Snow in August? Rome’s Madonna della Neve

Mon, 08/08/2022 - 20:28
Mosaic depicting miraculous snowfall at the Basilica of Santa Maria Maggiore
A mosaic at the Basilica of Santa Maria Maggiore depicts the miraculous snowfall that is re-enacted every August. Photo by Hugo DK, Wikimedia Commons

At midnight on August 5, 2022, it snowed on the Basilica of Santa Maria Maggiore in Rome. 

The solemn celebration, Madonna della Neve (miracle of the snowfall), is an annual event with origins dating to 358 BCE. 

Taking place every summer in front of the imposing Church of Santa Maria Maggiore, one of the city’s most important Roman Catholic basilicas, the auspicious feast of Madonna della Neve is eagerly attended each year by faithful and secular onlookers alike.

The happening, which recently marked its 39th edition, is a historical re-enactment of a 4th-century supernatural snowstorm. As the story goes, a miracle occurred when the Virgin Mary (La Madonna) appeared in a dream to the pontiff at the time, Pope Liberius, and to a rich patrician named Giovanni. In their dreams, the Blessed Virgin instructed them to build a church on a spot in Rome that would soon be revealed. The next morning, they awoke to find Esquiline Hill covered in the frozen white stuff. 

Snow in Rome. In August. 

Taking the weird weather event as a clear sign from the Mother of God, the Pope set to work and in 432, the Basilica was consecrated to Our Lady. The church remains an important pilgrimage site of Christendom and serves as the final resting place of Pope Clement IX, Paul V, Nicolas IV, Saint Jerome and artist Gian Lorenzo Bernini, among others.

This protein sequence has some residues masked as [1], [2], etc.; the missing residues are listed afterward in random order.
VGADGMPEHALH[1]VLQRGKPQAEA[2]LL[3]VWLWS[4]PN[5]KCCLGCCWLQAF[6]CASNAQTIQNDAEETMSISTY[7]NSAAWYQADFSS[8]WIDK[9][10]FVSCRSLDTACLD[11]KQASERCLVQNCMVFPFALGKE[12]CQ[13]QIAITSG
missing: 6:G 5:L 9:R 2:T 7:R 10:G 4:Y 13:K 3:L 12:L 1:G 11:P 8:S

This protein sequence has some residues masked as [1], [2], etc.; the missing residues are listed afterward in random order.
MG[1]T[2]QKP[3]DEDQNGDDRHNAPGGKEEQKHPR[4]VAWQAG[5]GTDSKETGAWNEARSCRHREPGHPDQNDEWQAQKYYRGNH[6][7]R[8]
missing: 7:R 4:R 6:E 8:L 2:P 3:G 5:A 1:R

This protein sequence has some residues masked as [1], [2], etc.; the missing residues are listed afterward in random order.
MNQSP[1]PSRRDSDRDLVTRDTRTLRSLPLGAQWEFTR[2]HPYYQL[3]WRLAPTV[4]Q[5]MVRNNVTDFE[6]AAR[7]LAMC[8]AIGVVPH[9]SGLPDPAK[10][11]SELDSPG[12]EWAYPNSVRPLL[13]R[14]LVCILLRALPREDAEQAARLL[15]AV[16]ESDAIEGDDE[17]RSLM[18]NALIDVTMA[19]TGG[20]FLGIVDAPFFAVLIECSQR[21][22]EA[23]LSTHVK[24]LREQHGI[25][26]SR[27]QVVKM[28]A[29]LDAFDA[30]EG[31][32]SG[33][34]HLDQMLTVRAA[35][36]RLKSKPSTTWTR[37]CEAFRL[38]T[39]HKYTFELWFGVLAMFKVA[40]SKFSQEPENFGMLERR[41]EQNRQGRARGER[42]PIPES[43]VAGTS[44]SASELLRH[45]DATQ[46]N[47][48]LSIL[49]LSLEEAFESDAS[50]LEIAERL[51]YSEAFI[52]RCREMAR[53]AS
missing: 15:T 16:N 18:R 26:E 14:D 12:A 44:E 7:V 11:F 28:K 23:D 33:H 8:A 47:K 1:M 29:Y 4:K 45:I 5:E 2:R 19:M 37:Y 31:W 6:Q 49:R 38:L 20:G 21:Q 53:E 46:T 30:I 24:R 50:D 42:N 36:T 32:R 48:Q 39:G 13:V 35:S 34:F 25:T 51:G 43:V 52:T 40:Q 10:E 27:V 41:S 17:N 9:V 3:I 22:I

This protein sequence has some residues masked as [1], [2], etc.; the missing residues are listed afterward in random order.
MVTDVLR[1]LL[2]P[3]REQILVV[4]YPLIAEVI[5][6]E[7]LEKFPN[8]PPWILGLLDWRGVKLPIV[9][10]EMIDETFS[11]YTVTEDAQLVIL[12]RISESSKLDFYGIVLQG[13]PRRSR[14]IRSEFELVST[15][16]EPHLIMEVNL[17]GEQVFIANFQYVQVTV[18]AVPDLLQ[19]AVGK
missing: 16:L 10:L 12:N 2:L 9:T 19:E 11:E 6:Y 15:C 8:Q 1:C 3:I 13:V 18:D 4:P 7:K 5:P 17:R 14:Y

This year’s festivities began in the early evening with a dedication to the Supreme Pontiff Pope Francis, followed by a program of music, light projections, games, operatic concerts and general merriment. 

Inside the Basilica’s courtyard was an “offering” of gelato appropriately named Nevicata, created especially for the jubilee by the Antica gelateria del Corso. The lemon-flavored ice cream, topped with orange and ginger, was finished off with a “dusting" of white meringue.

At the stroke of mezzanotte, “snowflakes” (white flower petals) fell from the sky as a symbol of peace, leaving a layer of white on the church’s piazza. It’s a lovely way to commemorate a strange phenomenon believed to have taken place lo those many centuries ago.  

If you go

For more about this annual festival, the history of Santa Maria Maggiore or information about visits, see the official website.